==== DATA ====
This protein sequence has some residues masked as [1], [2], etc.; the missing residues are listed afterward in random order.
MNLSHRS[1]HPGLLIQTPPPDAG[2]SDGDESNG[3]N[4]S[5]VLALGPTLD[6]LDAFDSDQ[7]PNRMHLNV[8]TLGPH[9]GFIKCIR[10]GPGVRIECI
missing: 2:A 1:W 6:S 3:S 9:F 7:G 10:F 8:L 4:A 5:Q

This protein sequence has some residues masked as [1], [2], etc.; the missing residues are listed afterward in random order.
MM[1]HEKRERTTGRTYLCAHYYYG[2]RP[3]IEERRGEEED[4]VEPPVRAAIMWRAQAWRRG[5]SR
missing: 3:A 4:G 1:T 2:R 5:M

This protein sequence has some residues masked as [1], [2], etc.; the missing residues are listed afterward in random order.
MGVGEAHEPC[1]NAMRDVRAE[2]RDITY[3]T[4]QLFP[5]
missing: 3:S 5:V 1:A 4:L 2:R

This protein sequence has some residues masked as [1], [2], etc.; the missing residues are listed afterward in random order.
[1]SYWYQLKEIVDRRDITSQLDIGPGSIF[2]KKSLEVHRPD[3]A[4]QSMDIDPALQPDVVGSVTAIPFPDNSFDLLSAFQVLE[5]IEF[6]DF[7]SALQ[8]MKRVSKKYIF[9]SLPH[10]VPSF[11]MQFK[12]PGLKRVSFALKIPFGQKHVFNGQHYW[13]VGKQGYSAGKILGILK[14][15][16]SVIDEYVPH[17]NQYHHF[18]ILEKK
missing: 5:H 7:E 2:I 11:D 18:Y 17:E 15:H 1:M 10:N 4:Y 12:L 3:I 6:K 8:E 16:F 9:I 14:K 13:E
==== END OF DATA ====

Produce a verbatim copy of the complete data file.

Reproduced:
This protein sequence has some residues masked as [1], [2], etc.; the missing residues are listed afterward in random order.
MNLSHRS[1]HPGLLIQTPPPDAG[2]SDGDESNG[3]N[4]S[5]VLALGPTLD[6]LDAFDSDQ[7]PNRMHLNV[8]TLGPH[9]GFIKCIR[10]GPGVRIECI
missing: 2:A 1:W 6:S 3:S 9:F 7:G 10:F 8:L 4:A 5:Q

This protein sequence has some residues masked as [1], [2], etc.; the missing residues are listed afterward in random order.
MM[1]HEKRERTTGRTYLCAHYYYG[2]RP[3]IEERRGEEED[4]VEPPVRAAIMWRAQAWRRG[5]SR
missing: 3:A 4:G 1:T 2:R 5:M

This protein sequence has some residues masked as [1], [2], etc.; the missing residues are listed afterward in random order.
MGVGEAHEPC[1]NAMRDVRAE[2]RDITY[3]T[4]QLFP[5]
missing: 3:S 5:V 1:A 4:L 2:R

This protein sequence has some residues masked as [1], [2], etc.; the missing residues are listed afterward in random order.
[1]SYWYQLKEIVDRRDITSQLDIGPGSIF[2]KKSLEVHRPD[3]A[4]QSMDIDPALQPDVVGSVTAIPFPDNSFDLLSAFQVLE[5]IEF[6]DF[7]SALQ[8]MKRVSKKYIF[9]SLPH[10]VPSF[11]MQFK[12]PGLKRVSFALKIPFGQKHVFNGQHYW[13]VGKQGYSAGKILGILK[14][15][16]SVIDEYVPH[17]NQYHHF[18]ILEKK
missing: 5:H 7:E 2:I 11:D 18:Y 17:E 15:H 1:M 10:N 4:Y 12:L 3:I 6:K 8:E 16:F 9:I 14:K 13:E